“Competition: what activity, task or game brings out your competitive streak?”
Apparently, it was the American sportswriter Grantland Rice (no, me neither) who coined the phrase “He writes – not that you won or lost – but how you played the game.”
With all due respect: bollocks. I am far more in agreement with the famous American football coach Vince Lombardi: “Winning isn’t everything, it’s the only thing.”
In most games, the definition of winning – the whole point of it, according to the rules – is to outscore the opposition. What matters, depending on your particular sport, is scoring the most goals, the most points, the most runs. The rest is detail.
Even in encounters where I don’t have any particular allegiance to one side or the other, I want to see one side (usually either Liverpool or whoever Manchester United are playing) win. After all, you have to presume that that’s what both teams are trying to do and they surely deserve some respect for that.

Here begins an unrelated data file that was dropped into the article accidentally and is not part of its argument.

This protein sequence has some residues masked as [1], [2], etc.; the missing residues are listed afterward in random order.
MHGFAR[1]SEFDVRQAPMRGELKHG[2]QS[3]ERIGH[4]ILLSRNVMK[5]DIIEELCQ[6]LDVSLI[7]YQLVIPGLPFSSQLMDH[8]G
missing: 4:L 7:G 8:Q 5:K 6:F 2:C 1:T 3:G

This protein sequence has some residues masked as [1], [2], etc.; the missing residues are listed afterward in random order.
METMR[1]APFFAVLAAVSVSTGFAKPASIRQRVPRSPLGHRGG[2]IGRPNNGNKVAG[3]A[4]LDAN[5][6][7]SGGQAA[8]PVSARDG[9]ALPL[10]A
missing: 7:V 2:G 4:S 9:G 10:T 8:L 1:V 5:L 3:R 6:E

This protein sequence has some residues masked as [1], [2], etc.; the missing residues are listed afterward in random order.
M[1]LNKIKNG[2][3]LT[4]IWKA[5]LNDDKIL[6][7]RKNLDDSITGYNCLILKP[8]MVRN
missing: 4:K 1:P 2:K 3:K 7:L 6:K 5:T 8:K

My own days of participating in competitive team games are long gone, but that certainly doesn’t mean that I don’t have a competitive streak.
It’s just that nowadays it’s largely sublimated into testing myself, from a seated position, against the participants in TV quiz shows.
It’s downright self-affirming to outscore some clever clogs on the general knowledge section of Mastermind. And I almost did a lap of honour of the sofa when I got 10 on a specialist subject round on the Grateful Dead – even if the actual participant got 12.
Of course, the ultimate high is a pointless answer in the final round of Pointless. Look how much money I could have won.
None of this is to say, however, that I haven’t been known to take the occasional metaphorical dive in, say, a kickabout with my own children or grandchildren. There’s no shame in that at all. Indeed, it is perfectly justifiable if it helps to foster their own competitive streak by stopping them from getting discouraged.
Although I did recently lose a game of chess to my six-year old grandson when I didn’t mean to. Still haven’t got over that.
Now, underarm please, Jeremy…